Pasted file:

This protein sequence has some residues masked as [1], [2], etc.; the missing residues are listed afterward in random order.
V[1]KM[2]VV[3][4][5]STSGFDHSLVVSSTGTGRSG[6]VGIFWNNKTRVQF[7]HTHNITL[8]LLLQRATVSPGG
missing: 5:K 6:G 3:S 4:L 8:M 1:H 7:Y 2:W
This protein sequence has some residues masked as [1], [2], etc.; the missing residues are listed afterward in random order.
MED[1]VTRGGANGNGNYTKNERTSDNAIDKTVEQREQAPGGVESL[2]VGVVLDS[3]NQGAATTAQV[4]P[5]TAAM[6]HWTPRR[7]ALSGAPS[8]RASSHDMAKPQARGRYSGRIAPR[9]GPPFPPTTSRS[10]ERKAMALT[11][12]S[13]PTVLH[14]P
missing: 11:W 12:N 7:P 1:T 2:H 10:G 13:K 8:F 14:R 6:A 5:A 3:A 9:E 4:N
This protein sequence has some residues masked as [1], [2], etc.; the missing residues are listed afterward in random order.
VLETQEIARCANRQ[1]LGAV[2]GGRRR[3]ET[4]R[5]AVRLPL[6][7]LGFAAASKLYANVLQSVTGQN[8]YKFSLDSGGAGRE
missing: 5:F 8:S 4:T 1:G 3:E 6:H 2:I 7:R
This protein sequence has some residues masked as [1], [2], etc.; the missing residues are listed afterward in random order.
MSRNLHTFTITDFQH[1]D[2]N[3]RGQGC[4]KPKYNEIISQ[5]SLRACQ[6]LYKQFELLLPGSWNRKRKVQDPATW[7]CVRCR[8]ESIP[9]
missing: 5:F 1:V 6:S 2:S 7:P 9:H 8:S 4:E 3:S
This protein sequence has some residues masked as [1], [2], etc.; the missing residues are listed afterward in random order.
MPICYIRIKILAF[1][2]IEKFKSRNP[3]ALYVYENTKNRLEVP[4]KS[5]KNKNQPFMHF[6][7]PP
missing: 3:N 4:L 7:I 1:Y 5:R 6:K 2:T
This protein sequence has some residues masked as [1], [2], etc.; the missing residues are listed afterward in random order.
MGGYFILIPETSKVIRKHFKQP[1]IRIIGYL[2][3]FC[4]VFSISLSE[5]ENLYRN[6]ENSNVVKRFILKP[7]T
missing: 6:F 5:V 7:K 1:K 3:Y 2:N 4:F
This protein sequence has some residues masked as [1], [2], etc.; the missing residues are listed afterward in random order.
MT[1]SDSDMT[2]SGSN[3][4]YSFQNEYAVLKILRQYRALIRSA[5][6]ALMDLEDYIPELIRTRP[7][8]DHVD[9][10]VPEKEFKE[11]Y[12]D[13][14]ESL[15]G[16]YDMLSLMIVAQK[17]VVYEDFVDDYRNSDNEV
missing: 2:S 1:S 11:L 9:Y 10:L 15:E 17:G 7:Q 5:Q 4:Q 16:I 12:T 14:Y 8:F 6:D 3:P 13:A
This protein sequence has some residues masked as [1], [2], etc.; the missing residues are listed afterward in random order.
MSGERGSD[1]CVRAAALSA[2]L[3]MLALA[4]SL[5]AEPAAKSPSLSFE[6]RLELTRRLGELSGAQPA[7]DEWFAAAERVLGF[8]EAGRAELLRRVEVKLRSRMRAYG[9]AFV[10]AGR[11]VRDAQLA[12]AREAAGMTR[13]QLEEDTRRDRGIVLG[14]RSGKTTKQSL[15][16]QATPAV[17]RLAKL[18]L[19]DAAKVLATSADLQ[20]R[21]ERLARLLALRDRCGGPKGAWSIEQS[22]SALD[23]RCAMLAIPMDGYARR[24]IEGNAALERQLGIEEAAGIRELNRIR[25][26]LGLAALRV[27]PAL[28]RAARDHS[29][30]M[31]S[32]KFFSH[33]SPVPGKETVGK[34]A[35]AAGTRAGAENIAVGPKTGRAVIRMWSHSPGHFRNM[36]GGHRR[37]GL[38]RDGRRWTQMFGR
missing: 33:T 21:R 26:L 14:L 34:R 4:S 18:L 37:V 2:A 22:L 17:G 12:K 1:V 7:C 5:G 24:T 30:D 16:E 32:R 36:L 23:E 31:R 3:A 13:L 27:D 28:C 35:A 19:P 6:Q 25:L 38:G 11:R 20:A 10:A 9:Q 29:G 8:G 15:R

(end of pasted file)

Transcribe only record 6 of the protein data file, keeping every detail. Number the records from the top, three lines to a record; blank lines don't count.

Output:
This protein sequence has some residues masked as [1], [2], etc.; the missing residues are listed afterward in random order.
MGGYFILIPETSKVIRKHFKQP[1]IRIIGYL[2][3]FC[4]VFSISLSE[5]ENLYRN[6]ENSNVVKRFILKP[7]T
missing: 6:F 5:V 7:K 1:K 3:Y 2:N 4:F